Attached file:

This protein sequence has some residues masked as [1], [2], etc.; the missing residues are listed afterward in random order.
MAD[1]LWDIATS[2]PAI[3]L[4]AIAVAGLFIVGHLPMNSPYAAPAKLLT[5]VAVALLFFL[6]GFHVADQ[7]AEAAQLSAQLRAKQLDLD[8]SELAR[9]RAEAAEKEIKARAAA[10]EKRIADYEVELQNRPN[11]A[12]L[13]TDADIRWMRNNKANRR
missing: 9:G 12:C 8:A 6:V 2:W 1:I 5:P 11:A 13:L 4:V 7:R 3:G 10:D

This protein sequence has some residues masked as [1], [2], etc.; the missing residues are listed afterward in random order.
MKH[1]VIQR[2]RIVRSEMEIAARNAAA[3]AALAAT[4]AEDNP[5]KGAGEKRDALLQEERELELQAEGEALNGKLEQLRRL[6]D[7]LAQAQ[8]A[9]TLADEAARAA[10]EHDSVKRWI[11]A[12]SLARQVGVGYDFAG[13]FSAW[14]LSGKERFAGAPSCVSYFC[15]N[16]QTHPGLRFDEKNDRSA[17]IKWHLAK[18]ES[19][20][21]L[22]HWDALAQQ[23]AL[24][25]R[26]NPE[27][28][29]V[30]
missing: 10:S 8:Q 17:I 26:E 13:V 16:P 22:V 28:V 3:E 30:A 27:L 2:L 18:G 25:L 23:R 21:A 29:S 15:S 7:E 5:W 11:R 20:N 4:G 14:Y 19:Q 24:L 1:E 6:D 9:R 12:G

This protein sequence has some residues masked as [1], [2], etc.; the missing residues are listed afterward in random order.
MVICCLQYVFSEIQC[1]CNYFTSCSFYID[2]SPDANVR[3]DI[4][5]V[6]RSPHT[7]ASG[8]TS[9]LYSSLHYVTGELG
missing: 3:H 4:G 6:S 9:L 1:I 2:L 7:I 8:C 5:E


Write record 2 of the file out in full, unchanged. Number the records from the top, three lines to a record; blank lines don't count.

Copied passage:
This protein sequence has some residues masked as [1], [2], etc.; the missing residues are listed afterward in random order.
MKH[1]VIQR[2]RIVRSEMEIAARNAAA[3]AALAAT[4]AEDNP[5]KGAGEKRDALLQEERELELQAEGEALNGKLEQLRRL[6]D[7]LAQAQ[8]A[9]TLADEAARAA[10]EHDSVKRWI[11]A[12]SLARQVGVGYDFAG[13]FSAW[14]LSGKERFAGAPSCVSYFC[15]N[16]QTHPGLRFDEKNDRSA[17]IKWHLAK[18]ES[19][20][21]L[22]HWDALAQQ[23]AL[24][25]R[26]NPE[27][28][29]V[30]
missing: 10:S 8:Q 17:I 26:E 13:V 16:P 22:V 28:V 3:E 30:A 27:L 2:L 18:G 25:L 23:R 21:A 29:S 15:S 7:E 5:W 11:R 20:N 4:G 14:Y 19:Q 24:L 1:E 6:D 9:R 12:G